Florida, an academic whose field is regional economic development, explains the rise of a new social class that he labels the creative class. Members include scientists, engineers, architects, educators, writers, artists, and entertainers. He defines this class as those whose economic function is to create new ideas, new technology, and new creative content. In general this group shares common characteristics, such as creativity, individuality, diversity, and merit. The author estimates that this group has 38 million members, constitutes more than 30 percent of the U.S. workforce, and profoundly influences work and lifestyle issues.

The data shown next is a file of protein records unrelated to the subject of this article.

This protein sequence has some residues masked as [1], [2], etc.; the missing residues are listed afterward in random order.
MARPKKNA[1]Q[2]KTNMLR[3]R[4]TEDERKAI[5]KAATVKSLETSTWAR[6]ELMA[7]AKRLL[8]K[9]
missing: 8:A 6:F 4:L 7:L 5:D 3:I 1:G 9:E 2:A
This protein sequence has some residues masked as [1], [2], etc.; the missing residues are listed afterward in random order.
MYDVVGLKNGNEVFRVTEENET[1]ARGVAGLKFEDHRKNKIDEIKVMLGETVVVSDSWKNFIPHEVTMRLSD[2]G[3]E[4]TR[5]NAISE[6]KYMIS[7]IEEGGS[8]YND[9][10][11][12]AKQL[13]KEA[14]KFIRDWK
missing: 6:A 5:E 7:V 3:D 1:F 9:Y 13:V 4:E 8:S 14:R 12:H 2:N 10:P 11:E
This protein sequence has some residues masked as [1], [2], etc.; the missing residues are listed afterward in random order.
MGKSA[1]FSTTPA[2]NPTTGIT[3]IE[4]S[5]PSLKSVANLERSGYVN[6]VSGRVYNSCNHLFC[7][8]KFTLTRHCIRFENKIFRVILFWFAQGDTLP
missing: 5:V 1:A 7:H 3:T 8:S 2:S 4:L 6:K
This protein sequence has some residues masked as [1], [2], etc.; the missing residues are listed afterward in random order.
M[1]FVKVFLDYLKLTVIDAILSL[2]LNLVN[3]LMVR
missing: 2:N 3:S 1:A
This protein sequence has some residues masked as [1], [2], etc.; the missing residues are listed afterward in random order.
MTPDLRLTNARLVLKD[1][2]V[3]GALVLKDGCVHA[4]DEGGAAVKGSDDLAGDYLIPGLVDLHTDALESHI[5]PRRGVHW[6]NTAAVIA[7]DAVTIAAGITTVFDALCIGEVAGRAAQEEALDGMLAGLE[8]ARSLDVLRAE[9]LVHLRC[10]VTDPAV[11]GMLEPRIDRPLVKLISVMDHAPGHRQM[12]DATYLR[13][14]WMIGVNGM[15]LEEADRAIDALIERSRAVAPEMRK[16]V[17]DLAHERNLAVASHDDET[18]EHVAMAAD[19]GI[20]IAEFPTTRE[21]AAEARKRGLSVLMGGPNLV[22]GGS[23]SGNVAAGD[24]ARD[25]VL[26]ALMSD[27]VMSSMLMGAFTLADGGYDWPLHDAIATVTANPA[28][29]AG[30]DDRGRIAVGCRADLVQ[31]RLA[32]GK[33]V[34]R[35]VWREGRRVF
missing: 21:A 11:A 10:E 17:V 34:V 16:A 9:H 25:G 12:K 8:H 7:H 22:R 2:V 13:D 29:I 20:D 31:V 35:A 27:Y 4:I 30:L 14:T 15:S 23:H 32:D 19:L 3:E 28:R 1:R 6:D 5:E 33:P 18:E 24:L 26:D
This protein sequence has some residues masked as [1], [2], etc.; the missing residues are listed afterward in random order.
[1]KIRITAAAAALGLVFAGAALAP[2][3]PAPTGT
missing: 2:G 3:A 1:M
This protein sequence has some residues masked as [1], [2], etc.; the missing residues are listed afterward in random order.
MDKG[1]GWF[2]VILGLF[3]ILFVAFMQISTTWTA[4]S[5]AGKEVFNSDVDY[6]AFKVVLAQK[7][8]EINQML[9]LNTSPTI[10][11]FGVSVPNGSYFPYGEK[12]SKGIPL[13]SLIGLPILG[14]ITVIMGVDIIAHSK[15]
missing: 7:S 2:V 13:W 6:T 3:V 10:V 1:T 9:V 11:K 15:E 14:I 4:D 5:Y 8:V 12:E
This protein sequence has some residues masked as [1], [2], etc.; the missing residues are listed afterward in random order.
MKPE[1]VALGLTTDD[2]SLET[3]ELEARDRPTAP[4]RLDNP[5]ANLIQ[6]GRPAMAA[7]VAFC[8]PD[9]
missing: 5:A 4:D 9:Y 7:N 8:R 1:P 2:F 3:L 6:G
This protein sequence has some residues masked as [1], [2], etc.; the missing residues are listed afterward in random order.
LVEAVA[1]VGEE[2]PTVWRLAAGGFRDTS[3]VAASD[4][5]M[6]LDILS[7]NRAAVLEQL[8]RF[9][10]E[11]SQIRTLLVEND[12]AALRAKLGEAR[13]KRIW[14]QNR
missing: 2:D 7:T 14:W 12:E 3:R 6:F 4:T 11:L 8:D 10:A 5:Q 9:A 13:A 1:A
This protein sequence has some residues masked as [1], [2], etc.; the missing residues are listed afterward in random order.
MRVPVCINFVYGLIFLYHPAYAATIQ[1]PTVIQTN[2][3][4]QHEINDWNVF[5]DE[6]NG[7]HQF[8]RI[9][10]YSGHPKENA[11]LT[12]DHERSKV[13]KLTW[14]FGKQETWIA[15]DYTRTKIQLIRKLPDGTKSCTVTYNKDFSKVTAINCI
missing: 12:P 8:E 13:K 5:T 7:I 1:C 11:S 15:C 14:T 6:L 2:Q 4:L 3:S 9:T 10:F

Richard Florida traces the fundamental theme that runs through a host of seemingly unrelated changes in American society: the growing role of creativity in the economy. He describes a society in which the creative ethos is increasingly dominant.
Author: Richard Florida
Publisher: Perseus Books Group; 1st edition April 2002